Isidore Murray Simon
BA '48, Arts; MA '50, GSAS; PhD '65, Ed
By Barbara A. Simon, BS '73, MA '74, PhD '81, SEHNAP
Born to immigrants Sarah and Max Simon in New York City, the middle of five children, my father Murray grew up in East Harlem, New York. He attended Boys High in Brooklyn, and before he was drafted into the US Army in World War II, he completed one year of his undergraduate education at New York University's Heights campus in the Bronx. During WWII Murray served as a combat infantryman in the European Theater - earning the Combat Infantry Badge and the Purple Heart.
Shortly after he returned from service, he married my mother, Florence, and worked, while at the same time continuing his studies towards his Bachelor's in Economics at New York University. He completed his studies in June 1948 - graduating on the day after the birth of his eldest child, Wendy.
Murray has always had a passion for learning, and a passion for the Spanish language and its literature. In August 1950, he completed his Masters in Spanish Literature from New York University's Graduate School of Arts and Sciences.
My brother Michael and I were born in between our father's Master's in Spanish Literature and his PhD in Educational Administration. In the 50's my father was a public school teacher, first in North Carolina, where I was born, and later in Yonkers, New York. In Yonkers, at Hawthorne Junior High School, Murray encountered his "dream class" - one that would impact his life in ways he could not then have imagined. To this day, more than 50 years later, he is still in touch with many of those students, having celebrated life cycle events with them, and many joyous class reunions. Two of these students have recently published Murray's autobiography, "My Journey."
In addition to his enthusiasm for the Spanish language, my father's passion for education translated itself into his journey toward his PhD in Educational Administration at New York University. He completed his doctorate in 1965, and we all attended his graduation ceremony on my sister Wendy's 18th birthday.
Just prior to the completion of his PhD, my father became an intern to the Superintendent of Schools in Suffern, New York. The following year, upon completion of his doctorate, he joined the administration of Rockland Community College - first as director of the evening division, and later as Dean of Academic Affairs.
Murray has always had a yen to travel, exemplified by his move to North Carolina - in the early 1950's - where he didn't know a soul. The yen manifested itself again in 1961, when we took a family camping trip across the USA, and yet again in 1964 we took a family camping trip throughout Europe as far north as northern Sweden and as far south as Rome, Italy.
Over the years, several opportunities to work abroad came my father's way, but it wasn't until February 1970 that he took advantage of one. He became an educational consultant in Cali, Colombia. There, he was part of a team on a University of Oklahoma project at the Universidad del Valle. From Cali on, my father immersed himself in international education. Fourteen of those years were spent in Latin America - in Colombia, the Dominican Republic, Bolivia, El Salvador, and Guatemala. Another ten years were spent in Africa - in Botswana, Liberia and Namibia. In each of those countries, Murray's goal was always to support local efforts to improve the educational system of that nation.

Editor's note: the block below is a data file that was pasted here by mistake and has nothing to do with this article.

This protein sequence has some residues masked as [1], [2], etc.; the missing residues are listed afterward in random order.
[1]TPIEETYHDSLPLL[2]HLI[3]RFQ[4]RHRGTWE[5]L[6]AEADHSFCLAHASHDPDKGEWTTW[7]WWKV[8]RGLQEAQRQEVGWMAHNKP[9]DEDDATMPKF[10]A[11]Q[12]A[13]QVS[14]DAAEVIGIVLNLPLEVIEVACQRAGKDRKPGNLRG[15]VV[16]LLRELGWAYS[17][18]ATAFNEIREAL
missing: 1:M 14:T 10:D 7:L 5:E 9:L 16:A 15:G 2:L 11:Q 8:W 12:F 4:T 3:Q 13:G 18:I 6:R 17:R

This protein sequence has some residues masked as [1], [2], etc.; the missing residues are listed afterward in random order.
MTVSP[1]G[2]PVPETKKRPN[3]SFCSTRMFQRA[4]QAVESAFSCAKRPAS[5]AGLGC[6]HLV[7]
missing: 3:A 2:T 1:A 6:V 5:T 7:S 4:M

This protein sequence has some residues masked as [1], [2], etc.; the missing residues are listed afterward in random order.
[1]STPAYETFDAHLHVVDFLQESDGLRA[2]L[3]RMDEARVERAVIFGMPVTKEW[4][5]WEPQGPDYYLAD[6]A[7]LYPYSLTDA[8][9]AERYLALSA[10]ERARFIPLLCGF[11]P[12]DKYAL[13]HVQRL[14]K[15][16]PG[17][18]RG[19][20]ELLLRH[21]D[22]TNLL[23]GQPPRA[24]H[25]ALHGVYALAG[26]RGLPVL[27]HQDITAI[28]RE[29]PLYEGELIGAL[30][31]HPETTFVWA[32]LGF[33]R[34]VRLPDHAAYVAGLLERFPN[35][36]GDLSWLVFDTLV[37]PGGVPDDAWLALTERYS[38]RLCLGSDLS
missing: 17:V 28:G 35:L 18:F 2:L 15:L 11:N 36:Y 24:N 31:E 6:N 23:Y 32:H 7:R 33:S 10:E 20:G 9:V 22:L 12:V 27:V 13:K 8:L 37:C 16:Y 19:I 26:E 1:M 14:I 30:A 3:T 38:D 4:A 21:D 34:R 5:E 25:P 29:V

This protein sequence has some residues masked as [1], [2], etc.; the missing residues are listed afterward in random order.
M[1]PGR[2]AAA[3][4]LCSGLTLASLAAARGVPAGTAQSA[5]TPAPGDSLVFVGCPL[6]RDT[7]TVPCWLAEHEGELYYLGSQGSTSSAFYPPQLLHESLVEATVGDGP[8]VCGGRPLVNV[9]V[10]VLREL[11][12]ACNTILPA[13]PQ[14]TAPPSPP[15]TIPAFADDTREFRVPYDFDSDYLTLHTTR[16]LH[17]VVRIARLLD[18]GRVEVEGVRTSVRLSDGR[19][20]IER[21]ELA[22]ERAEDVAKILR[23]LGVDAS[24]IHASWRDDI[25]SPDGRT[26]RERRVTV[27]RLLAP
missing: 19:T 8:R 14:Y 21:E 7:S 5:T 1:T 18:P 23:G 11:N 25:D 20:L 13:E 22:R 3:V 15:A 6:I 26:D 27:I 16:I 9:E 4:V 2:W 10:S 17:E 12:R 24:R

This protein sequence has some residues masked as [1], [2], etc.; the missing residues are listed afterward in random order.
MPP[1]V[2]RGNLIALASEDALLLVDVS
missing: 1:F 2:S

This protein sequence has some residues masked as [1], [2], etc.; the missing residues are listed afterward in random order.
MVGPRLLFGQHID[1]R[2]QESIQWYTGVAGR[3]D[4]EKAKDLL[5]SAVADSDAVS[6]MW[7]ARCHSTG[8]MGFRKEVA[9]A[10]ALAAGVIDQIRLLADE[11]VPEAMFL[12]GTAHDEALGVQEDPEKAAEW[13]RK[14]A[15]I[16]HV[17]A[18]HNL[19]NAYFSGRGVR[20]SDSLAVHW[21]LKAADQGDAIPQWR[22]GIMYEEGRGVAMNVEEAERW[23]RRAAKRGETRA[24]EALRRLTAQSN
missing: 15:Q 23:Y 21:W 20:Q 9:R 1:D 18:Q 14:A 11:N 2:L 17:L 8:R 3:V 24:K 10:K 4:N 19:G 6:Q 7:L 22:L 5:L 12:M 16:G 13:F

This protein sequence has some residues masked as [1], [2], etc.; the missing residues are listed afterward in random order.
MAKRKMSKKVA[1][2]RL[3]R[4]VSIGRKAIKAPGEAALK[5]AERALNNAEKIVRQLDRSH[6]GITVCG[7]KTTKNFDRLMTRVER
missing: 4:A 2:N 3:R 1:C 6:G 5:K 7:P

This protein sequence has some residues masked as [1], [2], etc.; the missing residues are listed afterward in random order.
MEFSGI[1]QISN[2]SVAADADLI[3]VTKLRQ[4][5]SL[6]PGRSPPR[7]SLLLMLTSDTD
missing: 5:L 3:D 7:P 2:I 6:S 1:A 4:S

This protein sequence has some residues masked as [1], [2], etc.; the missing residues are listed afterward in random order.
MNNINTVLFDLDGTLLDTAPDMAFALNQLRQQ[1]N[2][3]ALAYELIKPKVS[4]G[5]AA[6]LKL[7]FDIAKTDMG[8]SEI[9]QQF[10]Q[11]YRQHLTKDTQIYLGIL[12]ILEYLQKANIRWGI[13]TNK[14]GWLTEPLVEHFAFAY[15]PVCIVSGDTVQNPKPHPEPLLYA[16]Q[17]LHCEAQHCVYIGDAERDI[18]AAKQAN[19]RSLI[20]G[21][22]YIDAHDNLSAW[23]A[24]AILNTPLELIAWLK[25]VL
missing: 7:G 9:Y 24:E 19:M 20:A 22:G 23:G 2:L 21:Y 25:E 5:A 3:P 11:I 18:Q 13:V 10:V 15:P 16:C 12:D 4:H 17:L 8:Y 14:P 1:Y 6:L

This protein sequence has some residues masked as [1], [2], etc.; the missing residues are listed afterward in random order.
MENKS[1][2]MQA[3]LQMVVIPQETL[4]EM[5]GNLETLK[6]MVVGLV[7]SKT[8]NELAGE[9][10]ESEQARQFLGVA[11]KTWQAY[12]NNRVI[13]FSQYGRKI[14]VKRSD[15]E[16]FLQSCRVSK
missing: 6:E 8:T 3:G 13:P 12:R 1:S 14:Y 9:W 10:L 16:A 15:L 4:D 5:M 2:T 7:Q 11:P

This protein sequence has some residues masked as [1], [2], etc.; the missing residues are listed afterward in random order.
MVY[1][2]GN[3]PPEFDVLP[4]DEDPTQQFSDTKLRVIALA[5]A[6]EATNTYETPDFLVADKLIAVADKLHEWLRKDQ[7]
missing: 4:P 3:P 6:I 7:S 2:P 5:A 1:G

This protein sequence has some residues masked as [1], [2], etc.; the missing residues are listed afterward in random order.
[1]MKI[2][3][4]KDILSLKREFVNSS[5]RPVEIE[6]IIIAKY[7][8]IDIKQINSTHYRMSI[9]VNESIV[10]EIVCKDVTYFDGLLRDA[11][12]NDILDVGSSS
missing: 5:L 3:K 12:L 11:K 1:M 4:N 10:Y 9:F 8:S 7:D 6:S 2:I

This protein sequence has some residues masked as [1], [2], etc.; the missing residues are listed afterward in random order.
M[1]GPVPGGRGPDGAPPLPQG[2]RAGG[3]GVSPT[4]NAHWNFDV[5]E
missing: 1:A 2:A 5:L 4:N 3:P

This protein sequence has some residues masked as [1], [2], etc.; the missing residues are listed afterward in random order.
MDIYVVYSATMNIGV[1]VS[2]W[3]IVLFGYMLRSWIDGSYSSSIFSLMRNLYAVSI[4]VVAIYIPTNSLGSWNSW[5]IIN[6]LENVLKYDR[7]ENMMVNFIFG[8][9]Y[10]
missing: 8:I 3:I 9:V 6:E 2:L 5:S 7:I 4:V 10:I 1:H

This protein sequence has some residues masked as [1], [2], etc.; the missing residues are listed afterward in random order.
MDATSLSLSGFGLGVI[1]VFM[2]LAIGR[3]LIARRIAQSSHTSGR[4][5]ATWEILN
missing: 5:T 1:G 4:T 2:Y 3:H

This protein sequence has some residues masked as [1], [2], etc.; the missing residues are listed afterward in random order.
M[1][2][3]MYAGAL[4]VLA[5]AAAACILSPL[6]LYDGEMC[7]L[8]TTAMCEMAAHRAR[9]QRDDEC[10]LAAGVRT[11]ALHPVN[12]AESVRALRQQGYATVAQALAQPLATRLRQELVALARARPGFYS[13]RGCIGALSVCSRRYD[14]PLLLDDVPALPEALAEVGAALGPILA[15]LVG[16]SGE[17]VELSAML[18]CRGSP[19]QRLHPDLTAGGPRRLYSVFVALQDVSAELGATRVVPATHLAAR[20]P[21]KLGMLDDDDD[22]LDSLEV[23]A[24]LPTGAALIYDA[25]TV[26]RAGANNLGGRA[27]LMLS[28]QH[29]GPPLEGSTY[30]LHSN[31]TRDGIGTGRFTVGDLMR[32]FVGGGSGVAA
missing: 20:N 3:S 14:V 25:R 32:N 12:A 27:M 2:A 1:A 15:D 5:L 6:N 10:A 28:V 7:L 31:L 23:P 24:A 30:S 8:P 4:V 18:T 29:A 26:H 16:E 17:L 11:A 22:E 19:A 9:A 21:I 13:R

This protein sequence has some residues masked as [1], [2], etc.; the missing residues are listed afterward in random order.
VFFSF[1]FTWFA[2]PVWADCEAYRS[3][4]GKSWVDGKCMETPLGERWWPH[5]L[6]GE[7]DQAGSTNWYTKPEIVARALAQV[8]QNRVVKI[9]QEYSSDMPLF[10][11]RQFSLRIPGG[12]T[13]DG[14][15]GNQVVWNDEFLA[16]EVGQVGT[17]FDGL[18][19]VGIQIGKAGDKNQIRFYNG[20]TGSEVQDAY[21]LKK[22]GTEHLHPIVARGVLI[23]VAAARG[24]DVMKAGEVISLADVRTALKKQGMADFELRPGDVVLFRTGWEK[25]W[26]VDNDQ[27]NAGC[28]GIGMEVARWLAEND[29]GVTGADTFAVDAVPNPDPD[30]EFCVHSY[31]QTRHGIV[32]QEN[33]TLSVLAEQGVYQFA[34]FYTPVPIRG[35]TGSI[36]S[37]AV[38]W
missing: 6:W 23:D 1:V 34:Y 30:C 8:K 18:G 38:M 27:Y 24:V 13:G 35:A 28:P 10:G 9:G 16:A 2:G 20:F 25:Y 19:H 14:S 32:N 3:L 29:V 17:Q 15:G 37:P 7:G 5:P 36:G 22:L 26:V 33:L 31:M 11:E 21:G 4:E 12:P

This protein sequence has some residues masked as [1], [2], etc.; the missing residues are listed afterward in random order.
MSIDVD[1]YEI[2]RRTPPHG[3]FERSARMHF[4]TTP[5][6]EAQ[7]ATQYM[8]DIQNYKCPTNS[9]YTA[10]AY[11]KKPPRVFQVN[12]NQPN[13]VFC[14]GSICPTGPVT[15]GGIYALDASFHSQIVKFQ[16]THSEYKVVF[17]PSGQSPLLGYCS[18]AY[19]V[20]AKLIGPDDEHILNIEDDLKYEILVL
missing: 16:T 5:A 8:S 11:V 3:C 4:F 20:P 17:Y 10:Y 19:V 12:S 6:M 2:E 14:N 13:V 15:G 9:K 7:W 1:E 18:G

In recent years, my father has made his home in Columbia, Maryland, with his wife Juana, whom he met in La Paz Bolivia, and their children, Viviana, Alexandra and Sarah. Since 2000, Murray has served as an advocate for Hispanic students, whom he believed were being shortchanged by their school systems, due to poor communication, and academic and cultural gaps. To bridge those gaps, Murray founded Conexiones, as the first nonprofit in Howard County, Maryland to focus solely on increasing achievement among Hispanic students.
Since the establishment of Conexiones, a successful nonprofit, Murray has been the recipient of many prestigious awards.
Mt. Hebron High School, Howard County, names the Murray Simon Scholarship Award
Fourth Annual Pat Hatch Award, FIRN (Foreign Born Information and Referral Network), in recognition of Murray's work in supporting ethnic diversity in Howard County, Maryland
Howard County Executive Council proclaims May 19, 2007 as "Murray Simon Day"
Volunteer of the Year, Columbia Jewish Congregation
Educator of the Year, Maryland Governor's Commission on Hispanic Affairs
Escorpiones Award, Oakland Mills High School
Volunteer of the Year, Association of Community Services
Martin Luther King Holiday Commission Award
Nancy Grasmick Award: Award for Excellence in Minority Achievement
Howard County Public School System partnership awards
It is with great pleasure that I share my father's recent honors with NYU Steinhardt as I have the privilege of being – not only the daughter of a three time NYU alum – but also one in my own right.
– Barbara A. Simon